|SMALL SPLIT RIB EGG BASKET|
On early Appalachian farms and in small towns, collecting eggs for the household usually involved a child or teen trotting out to the chicken house to gather eggs from some protective mother hens. Along with the young person came a small egg basket that could easily handle a dozen eggs. These baskets were made in the region -- sometimes by the very household that collected the eggs.
The Appalachian area eventually became famous for their well crafted baskets. There were many basket designs -- small, large, and medium each designed to fulfill a certain use. The basket construction varied with the maker -- examples being round rib, round, and rectangular to name a few.
The art of basket making was often passed down to the next generation. Various construction methods can sometimes identify the basket-weaver or the family weavers.
Appalachian split baskets initially seemed to be made to provide containers for various chores around their country farms. The raw materials were available in the abundant woodlands and the knowledge to make them was present among the folks. Split baskets are strips of wood such as hickory, oak, or ash splits removed from felled trees.
|SMALL SPLIT RIB EGG BASKET -- CLOSE UP|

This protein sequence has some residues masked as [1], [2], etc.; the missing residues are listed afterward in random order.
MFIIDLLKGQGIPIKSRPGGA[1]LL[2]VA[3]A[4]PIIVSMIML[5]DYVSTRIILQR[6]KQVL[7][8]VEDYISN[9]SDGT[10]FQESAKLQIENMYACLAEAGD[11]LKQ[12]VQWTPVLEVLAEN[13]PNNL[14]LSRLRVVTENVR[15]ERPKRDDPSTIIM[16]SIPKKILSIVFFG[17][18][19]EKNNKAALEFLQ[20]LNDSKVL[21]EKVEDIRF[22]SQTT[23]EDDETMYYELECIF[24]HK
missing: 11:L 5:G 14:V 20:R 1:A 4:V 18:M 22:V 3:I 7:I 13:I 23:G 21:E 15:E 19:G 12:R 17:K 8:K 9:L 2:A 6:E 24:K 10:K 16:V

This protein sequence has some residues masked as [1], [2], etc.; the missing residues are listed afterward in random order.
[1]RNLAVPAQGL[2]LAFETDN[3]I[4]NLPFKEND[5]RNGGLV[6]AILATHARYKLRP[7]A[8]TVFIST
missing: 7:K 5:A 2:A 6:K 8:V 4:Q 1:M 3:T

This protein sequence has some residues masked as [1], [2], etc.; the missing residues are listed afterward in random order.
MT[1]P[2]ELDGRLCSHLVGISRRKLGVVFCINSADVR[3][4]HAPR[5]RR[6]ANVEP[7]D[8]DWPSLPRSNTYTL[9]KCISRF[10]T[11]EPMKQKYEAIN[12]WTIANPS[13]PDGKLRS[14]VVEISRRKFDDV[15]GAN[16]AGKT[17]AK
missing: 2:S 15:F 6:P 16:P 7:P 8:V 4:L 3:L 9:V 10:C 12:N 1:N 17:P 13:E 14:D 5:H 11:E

Above is a close up of the small split rib egg basket seen in my top photo. The wide rounded handle is worn smooth from years of handling. The ribs are those carved pieces that emerge out from the top diagonally. The weavers are those strips that are woven around the entire basket. Making a basket took time and skill.
Law and Taylor's book, Appalachian White Oak, Basketmaking, Handing Down the Basket, discusses the complete process of basketmaking from tree to finished basket.
I mentioned that these baskets were for chores around the house. Well their beauty and craftsmanship eventually attracted buyers both from the immediate surroundings and afar. Basketmaking became a cottage industry -- whole families sometimes got involved and some could even support themselves by the basket trade.
Today these Appalachian baskets are treasures that are sought after by collectors of antiques and folk art. Many spiral into the hundreds of dollars range.
If you are lucky though, they can still be found at Appalachian yard sales or perhaps at estate sales -- at reasonable prices.